Use New Web Tools to Choose a Surgeon

Based on performance, these ratings are a good starting point for patients selecting a surgeon.

Two surgeons looking down, and concentrating at the operating table
(Image credit: Getty Images/iStockphoto)

Need to get your gallbladder removed and not sure which surgeon is top notch? Patients facing major surgery can now use two new tools that rate surgeons based on outcomes such as deaths and hospital readmissions.

SurgeonRatings.org (opens in new tab), launched by nonprofit consumer organization Consumers' Checkbook, compares surgeons' results for 14 types of surgery, including gastric surgery and hip replacement. Surgeon Scorecard (https://projects.propublica.org/surgeons (opens in new tab)), launched by nonprofit news organization ProPublica, shows surgeons' complication rates for eight procedures.

The new ratings reveal vast differences among surgeons. Surgeons ranking in the top 10% of their peers for heart valve and bypass surgery, for example, had fewer than 3% of patients die in the hospital or within 90 days of discharge, Consumers' Checkbook found. Surgeons ranking in the bottom 10% for these procedures had death rates of more than 11%.

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The new ratings not only help patients choose surgeons but also help improve surgeons' performance, says Suzanne Henry, policy analyst at Consumers Union's Safe Patient Project. "We've seen over time that transparency reduces errors," she says.

Consumers' Checkbook and ProPublica generated surgeon ratings by analyzing recent Medicare claims data. Both rating systems seek to avoid unfairly penalizing surgeons who have more sick or frail patients by adjusting the outcomes data to allow for patients' health status and other factors.

The ratings have limitations. While the ratings focus largely on deaths and hospital readmissions, "being readmitted for a complication is only part of the story," says Dr. Donald Goldmann, chief medical and scientific officer at the Institute for Healthcare Improvement. If you're having prostate surgery, he says, you'd be concerned about complications such as impotence, but "you're not going to be readmitted for that."

Find the Best in the Operating Room

Still, the ratings are a good starting point for patients. At SurgeonRatings.org, you can enter your zip code and choose a surgery type, and you'll see a list of surgeons and their star ratings. A five-star rating indicates the surgeon's performance was so much better than average that there's only a 2.5% chance it was the result of luck, while four stars indicate a 5% chance the outperformance was just luck. The site identifies only those surgeons with better-than-average performance.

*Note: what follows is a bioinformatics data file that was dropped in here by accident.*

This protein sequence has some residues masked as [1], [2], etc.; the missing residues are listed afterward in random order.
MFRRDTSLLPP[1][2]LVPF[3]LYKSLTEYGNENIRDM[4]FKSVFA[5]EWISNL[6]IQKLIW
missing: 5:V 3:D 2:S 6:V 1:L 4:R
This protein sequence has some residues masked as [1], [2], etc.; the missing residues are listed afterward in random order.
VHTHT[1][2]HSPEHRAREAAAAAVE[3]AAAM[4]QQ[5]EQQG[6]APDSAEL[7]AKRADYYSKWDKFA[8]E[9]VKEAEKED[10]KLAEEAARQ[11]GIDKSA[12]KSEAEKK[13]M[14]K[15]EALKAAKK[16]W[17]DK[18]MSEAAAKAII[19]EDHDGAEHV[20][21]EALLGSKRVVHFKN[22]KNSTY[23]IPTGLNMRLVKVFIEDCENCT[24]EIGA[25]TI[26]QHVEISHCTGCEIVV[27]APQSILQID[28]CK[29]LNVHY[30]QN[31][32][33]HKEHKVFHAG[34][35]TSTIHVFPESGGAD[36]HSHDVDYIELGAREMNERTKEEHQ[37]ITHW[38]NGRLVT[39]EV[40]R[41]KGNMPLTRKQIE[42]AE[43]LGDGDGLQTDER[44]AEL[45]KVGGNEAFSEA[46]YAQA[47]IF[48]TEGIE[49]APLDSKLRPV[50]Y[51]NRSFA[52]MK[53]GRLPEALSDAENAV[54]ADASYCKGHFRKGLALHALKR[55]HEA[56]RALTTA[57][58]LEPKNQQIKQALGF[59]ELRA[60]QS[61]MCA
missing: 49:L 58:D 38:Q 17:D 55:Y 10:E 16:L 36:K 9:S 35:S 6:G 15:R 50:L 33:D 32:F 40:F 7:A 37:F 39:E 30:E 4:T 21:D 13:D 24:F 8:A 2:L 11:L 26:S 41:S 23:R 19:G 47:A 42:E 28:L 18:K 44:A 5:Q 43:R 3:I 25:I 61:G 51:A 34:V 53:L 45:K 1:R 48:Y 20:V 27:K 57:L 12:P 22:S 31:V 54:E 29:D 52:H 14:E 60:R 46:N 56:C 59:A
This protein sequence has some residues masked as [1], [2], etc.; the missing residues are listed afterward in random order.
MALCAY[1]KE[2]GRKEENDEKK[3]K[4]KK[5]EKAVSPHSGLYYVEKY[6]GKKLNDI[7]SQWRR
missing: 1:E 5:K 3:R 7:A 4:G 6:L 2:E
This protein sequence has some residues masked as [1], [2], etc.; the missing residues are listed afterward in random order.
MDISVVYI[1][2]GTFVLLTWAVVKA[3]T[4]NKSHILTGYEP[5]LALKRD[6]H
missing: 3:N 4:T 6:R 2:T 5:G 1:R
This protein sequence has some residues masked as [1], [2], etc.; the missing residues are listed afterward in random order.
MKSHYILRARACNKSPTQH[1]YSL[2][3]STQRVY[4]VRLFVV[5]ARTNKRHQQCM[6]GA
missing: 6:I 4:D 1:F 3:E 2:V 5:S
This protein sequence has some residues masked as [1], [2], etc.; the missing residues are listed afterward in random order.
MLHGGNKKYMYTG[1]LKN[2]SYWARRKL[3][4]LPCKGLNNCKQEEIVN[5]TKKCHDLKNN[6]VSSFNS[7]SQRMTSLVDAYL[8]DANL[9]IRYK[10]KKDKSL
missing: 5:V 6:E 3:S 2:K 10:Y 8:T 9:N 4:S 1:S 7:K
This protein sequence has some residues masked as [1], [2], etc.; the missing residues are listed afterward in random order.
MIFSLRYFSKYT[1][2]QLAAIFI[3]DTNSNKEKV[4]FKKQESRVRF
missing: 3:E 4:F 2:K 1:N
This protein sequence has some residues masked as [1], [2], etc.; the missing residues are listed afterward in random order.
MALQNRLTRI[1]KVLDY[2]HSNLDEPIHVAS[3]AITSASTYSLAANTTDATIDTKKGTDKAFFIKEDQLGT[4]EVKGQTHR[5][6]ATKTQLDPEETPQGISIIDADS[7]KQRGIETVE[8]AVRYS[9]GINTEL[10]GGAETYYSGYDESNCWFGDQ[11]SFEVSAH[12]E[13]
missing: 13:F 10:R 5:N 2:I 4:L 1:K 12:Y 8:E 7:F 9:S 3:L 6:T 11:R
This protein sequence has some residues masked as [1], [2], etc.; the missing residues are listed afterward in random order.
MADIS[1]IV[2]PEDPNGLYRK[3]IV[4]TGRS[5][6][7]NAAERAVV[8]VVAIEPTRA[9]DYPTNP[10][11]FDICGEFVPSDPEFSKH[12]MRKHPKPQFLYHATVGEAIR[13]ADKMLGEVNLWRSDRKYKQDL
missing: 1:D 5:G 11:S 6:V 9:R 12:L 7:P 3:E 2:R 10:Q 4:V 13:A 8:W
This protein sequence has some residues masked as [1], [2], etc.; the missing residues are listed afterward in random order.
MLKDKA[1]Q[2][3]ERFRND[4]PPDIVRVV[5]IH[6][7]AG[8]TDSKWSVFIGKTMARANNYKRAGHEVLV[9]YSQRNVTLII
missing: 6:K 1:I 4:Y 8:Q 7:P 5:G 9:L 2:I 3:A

The ProPublica site takes a different approach, aiming to identify both good and bad surgeons for each procedure. You can enter your location to find surgeons and hospitals in your area, or search for specific surgeons or hospitals. For each surgeon, the site shows a complication rate that's adjusted to account for factors such as the health and age of the surgeon's patients. The site also shows whether that adjusted complication rate is high or low compared to peers.

Both Web sites give patients an indication of the volume of procedures performed by each surgeon. "We know volume is related to better outcomes," says Goldmann.

Reviewing such ratings is just one step in the process of choosing a surgeon. You'll want to check the safety record of your surgeon's hospital (read Find Hospitals That Score High). Patients should also check a surgeon's background with their state medical board, Henry says. The best state medical board Web sites offer information on the doctor's education, disciplinary history and malpractice payouts. Find links to your state board at the Federation of State Medical Boards' Web site (www.fsmb.org (opens in new tab)).

Many factors that make a good surgeon are "things you can judge yourself," says Robert Krughoff, president of Consumers' Checkbook. Consider whether the doctor takes enough time to explain the procedure, listens to you and encourages you to get a second opinion before undergoing surgery.

Eleanor Laise
Senior Editor, Kiplinger's Retirement Report
Laise covers retirement issues ranging from income investing and pension plans to long-term care and estate planning. She joined Kiplinger in 2011 from the Wall Street Journal, where as a staff reporter she covered mutual funds, retirement plans and other personal finance topics. Laise was previously a senior writer at SmartMoney magazine. She started her journalism career at Bloomberg Personal Finance magazine and holds a BA in English from Columbia University.